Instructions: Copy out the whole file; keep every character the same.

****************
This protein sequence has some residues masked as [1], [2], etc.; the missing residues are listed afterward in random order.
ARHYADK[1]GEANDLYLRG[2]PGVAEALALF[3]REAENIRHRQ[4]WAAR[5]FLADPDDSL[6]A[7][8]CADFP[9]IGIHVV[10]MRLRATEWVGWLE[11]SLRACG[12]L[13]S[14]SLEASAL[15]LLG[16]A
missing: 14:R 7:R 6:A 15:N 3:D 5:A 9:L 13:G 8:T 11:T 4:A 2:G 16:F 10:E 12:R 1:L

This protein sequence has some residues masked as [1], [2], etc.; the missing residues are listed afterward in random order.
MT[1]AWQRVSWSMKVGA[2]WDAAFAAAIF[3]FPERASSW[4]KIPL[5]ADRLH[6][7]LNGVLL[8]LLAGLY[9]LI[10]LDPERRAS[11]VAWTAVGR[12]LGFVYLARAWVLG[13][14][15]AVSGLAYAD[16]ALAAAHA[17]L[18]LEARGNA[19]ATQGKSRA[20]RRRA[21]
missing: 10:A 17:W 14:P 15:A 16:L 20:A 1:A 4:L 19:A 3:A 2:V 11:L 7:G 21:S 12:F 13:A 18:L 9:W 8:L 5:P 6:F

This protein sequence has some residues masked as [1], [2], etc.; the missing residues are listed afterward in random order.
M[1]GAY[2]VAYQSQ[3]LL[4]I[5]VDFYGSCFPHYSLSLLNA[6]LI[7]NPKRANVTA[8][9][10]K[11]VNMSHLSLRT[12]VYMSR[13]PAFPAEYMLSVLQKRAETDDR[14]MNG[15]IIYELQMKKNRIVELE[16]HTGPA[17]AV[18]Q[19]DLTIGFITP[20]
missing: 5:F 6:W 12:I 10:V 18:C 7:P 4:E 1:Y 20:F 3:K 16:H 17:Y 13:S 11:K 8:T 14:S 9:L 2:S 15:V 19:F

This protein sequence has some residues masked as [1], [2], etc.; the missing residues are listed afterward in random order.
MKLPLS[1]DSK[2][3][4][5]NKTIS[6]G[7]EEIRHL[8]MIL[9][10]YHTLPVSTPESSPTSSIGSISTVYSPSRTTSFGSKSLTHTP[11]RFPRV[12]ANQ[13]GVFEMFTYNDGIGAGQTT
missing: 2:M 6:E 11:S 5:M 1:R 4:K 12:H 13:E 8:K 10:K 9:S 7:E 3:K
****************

This protein sequence has some residues masked as [1], [2], etc.; the missing residues are listed afterward in random order.
ARHYADK[1]GEANDLYLRG[2]PGVAEALALF[3]REAENIRHRQ[4]WAAR[5]FLADPDDSL[6]A[7][8]CADFP[9]IGIHVV[10]MRLRATEWVGWLE[11]SLRACG[12]L[13]S[14]SLEASAL[15]LLG[16]A
missing: 14:R 7:R 6:A 15:N 3:D 5:A 9:L 13:G 8:T 11:T 4:A 2:G 16:F 10:E 12:R 1:L

This protein sequence has some residues masked as [1], [2], etc.; the missing residues are listed afterward in random order.
MT[1]AWQRVSWSMKVGA[2]WDAAFAAAIF[3]FPERASSW[4]KIPL[5]ADRLH[6][7]LNGVLL[8]LLAGLY[9]LI[10]LDPERRAS[11]VAWTAVGR[12]LGFVYLARAWVLG[13][14][15]AVSGLAYAD[16]ALAAAHA[17]L[18]LEARGNA[19]ATQGKSRA[20]RRRA[21]
missing: 10:A 17:W 14:P 15:A 16:L 20:A 1:A 4:L 19:A 3:A 2:V 11:L 7:G 21:S 12:F 13:A 18:L 9:W 8:L 5:P 6:F

This protein sequence has some residues masked as [1], [2], etc.; the missing residues are listed afterward in random order.
M[1]GAY[2]VAYQSQ[3]LL[4]I[5]VDFYGSCFPHYSLSLLNA[6]LI[7]NPKRANVTA[8][9][10]K[11]VNMSHLSLRT[12]VYMSR[13]PAFPAEYMLSVLQKRAETDDR[14]MNG[15]IIYELQMKKNRIVELE[16]HTGPA[17]AV[18]Q[19]DLTIGFITP[20]
missing: 5:F 6:W 12:I 10:V 18:C 7:P 4:E 1:Y 20:F 3:K 16:H 17:Y 13:S 11:K 8:T 14:S 9:L 2:S 15:V 19:F

This protein sequence has some residues masked as [1], [2], etc.; the missing residues are listed afterward in random order.
MKLPLS[1]DSK[2][3][4][5]NKTIS[6]G[7]EEIRHL[8]MIL[9][10]YHTLPVSTPESSPTSSIGSISTVYSPSRTTSFGSKSLTHTP[11]RFPRV[12]ANQ[13]GVFEMFTYNDGIGAGQTT
missing: 2:M 6:E 11:S 5:M 1:R 4:K 12:H 13:E 8:K 10:K 9:S 7:E 3:K